The damaging effects of the sudden outbreak of COVID-19 pandemic impact upon all the ramifications of human life. The Nigerian Justice Sector is obviously not immune from the effects of the pandemic. The necessity to prevent the spread of COVID-19 virus has led to, among other things, a nationwide closure of court rooms (save for certain exceptions). Hence, the urgent need for paradigm shift to adjust the judicial process to make for recovery of lost grounds occasioned by the lockdown.

Considering the current realities and in adjusting to the times, therefore, we will work with the Judiciary at the Federal and the State levels to arrive at a workable mechanism for achieving these within the shortest time possible.

We will continue with the on-going implementation of the National Policy of Justice with renewed vigour, while making necessary
adjustments as may be required due to the COVID-19 disruptions. Application of technology is not strange to our Justice Sector/Judicial System. The Judiciary adopted a Judiciary Information Technology Policy in 2012 to guide the use of ICT by the Judiciary. In this wise, the Supreme Court introduced electronic filing and this has also been adopted by some States’ High Courts. One major lesson from COVID-19 is that the Nigerian Justice Sector must seriously leverage technology in the improvement of its capacity and for facilitating fair and speedy administration of justice.

Information technology is the tool we are majorly going to use to cover the lost ground in our judicial system and measures are already on going to address this in our judicial system. These adjustments will cover, the Courts’ Administrative Processes (such as filing of
Court Processes), Regulation of Access to Court and even sitting arrangements during proceedings (to sustain the gains we must have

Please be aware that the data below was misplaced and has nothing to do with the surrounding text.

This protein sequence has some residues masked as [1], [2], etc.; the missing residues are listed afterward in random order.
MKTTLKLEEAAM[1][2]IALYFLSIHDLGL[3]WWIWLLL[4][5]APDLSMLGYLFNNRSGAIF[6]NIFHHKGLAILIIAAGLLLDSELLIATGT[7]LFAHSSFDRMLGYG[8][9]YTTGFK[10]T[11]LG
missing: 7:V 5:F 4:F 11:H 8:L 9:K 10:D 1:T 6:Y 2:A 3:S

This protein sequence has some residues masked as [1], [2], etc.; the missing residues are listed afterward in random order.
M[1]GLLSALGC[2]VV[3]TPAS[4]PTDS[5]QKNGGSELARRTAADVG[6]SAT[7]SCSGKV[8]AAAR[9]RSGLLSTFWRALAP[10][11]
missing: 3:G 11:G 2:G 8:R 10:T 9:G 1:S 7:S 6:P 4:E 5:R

recorded in trumping COVID-19), tracking and retrieval of information from the courts, scheduling of court proceedings with strict time-allocation.

Robust use of technological tools to conduct proceedings including virtual proceedings, (this would also enable the Justices/Judges to
preside over matters in their chamber without being physically present in a formal court room, parties and their counsel will only connect
through teleconference means) etc. Some of these adjustments are not simple and may require certain amendments of the Law (or Issuance of Rules of Court and Practice Directions) as may be necessary. The judges will be sitting and maintaining social distance while the lawyers’ interface with the courts through their digital computers should be considered in certain cases.

We expect the judiciary to keep supporting the Presidential Task Force on COVID -19 and consider how best to start opening up as soon as possible and to start tackling backlog of cases. We will start by seeing how much cases can be handled online or without a face-to-face
interaction leveraging on the use of technology.

As such the Office of the Attorney-General of the Federation and Minister of Justice, with support of relevant stakeholders, will see

  1. Empowering the institutions of the ACJA, 2015 to commence functioning immediately. For instance, Part 46 dealing with the administration of the Criminal Justice Monitoring Committee; Section 251- witness payment; sections 107 & 108 etc. The net result will galvanize the judicial sector into rapid mode to fast track trials and release of those who are deserving.
  2. Deployment of ICT facilities to fast-track taking evidence from witnesses. Digital platforms such as Skype and Zoom can be used. NTA stations across the country can be connected to courts to facilitate taking evidence as witnesses do not have to necessary be physically present in court. It is expected that NTA facilities are to provide the rudimentary structures for video conferencing in view of their digital switchover process. Using their existing IT infrastructure, the courts may only need video screens and bandwidth at the minimum to ensure connectivity between parties to the proceedings.